If you’re a fan of documentaries or other films about arts and culture, “The Walkers” is a fantastic one for you to check out.
In this English-subtitled movie, we watch ten years of footage following the life of beloved Taiwanese choreographer and dancer Lin Lee-Chin, and the rise of her prestigious dance theater. We learn much about her life, family, friends, creative process and tragedies.
There’s a lot of dialogue in “The Walkers,” so intermediate and advanced learners will benefit the most from honing their listening skills with this film.
“破坏” (Pò Huài) — “Breaking”
Go, Chinese action films! “Breaking” is a fierce film about a cop who goes dirty to cover up an accidental murder. Little does he know, there’s a bigger conspiracy going on beyond his own mistakes.
Not only is this film a pretty intense action-adventure, it’s also a bit comedic as well.
The dialogue is fairly easy to keep up with and also comes with clear English subtitles, so learners of all levels should check this one out.
“独自等待” (Dú Zì Děng Dài) — “Waiting Alone”
Chinese comedies aren’t just useful for giving us a good laugh—they also provide insight into how Chinese comedy differs from comedy in other countries. This is yet another important factor in improving fluency that could prove helpful should you decide to travel to a Mandarin-speaking nation.
In the award-winning “Waiting Alone,” we meet a bar owner and aspiring author who finds the girl of his dreams. With the help of his friends, he does his best to woo her, but things don’t go according to plan…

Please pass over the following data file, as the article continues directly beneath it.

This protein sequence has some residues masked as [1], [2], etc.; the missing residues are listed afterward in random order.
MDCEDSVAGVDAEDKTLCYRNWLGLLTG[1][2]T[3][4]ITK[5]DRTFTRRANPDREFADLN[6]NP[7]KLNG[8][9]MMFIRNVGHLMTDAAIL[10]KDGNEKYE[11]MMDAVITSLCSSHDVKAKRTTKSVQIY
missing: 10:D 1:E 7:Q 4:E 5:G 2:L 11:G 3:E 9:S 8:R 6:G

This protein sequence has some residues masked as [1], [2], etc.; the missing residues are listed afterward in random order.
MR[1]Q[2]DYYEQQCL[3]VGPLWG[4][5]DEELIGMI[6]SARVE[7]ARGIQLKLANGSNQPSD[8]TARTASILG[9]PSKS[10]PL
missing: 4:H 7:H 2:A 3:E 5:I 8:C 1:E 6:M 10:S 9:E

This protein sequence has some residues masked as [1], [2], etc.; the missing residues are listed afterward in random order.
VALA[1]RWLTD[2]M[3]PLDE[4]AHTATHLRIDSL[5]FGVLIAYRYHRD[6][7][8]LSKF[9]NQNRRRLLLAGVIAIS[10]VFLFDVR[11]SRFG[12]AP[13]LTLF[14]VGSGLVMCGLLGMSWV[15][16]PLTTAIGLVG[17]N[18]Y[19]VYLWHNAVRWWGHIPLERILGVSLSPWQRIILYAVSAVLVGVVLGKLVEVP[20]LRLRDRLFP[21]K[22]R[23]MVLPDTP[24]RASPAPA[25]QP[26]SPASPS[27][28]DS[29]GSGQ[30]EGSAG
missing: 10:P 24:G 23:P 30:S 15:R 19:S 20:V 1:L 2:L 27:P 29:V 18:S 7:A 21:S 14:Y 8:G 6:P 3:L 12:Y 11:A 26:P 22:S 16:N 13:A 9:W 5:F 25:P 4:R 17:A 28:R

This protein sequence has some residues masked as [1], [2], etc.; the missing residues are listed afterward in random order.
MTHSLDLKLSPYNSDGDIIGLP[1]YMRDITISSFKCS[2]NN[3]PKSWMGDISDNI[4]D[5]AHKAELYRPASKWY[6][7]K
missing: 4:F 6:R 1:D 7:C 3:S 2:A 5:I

There’s a lot of fast-paced dialogue in this film and the subtitles are equally quick, so intermediate and advanced learners will have an easier time with it.
“有种” (Yǒu Zhǒng) — “Kind”
Also known as “Beijing Flickers,” this drama is the story of Sao Bao, a young man who loses his wealth, job, home and girlfriend. Thrown into a new world of being poor and on the fringe while struggling to survive, he nevertheless finds joy in parts of his life.
This film is easy to keep up with and is ideal for all levels of learner.
“图们江” (Tú Men Jiāng) — “Tumen River”
A preteen becomes involved in a community conflict—along the frigid border between China and North Korea, he becomes friends with a young refugee and finds himself questioning where his loyalties lie. This is a beautiful film about borders, political atmospheres and compassion.
Since this film contains a mix of Korean and Mandarin Chinese with English subtitles, beginners may have a hard time keeping up with the language-switches.
Intermediate and advanced learners, or Mandarin learners who know a bit of Korean, will definitely enjoy this film.
“生死劫” (Shēng Sǐ Jié) — “Stolen Life”
A young woman is accepted into a college and leaves her hostile and unhealthy family life behind. When she meets a delivery boy, her future becomes even more uncertain. This film bounces back and forth between heartwarming and enraging, so you can bet it’ll suck you in.
The dialogue in “Stolen Life” is easy to keep up with and fairly sparse. All levels of learner should try this one out.
“左右” (Zuǒ Yòu) — “Left, Right”
In “Left, Right,” which is also known as “In Love We Trust,” a divorced couple finds out that their child has a rare type of cancer. Their only shot at saving her life is to conceive a new baby for a blood and tissue transplant. The only problem is that doing so may get in the way of their respective new marriages.
There’s not too much dialogue in this film, making it a great one for beginners to watch.
With so much variety in this list of awesome Amazon Prime movies in Chinese, you’ll definitely find something from a genre you like that you’ll get sucked into.
Don’t work too hard, now!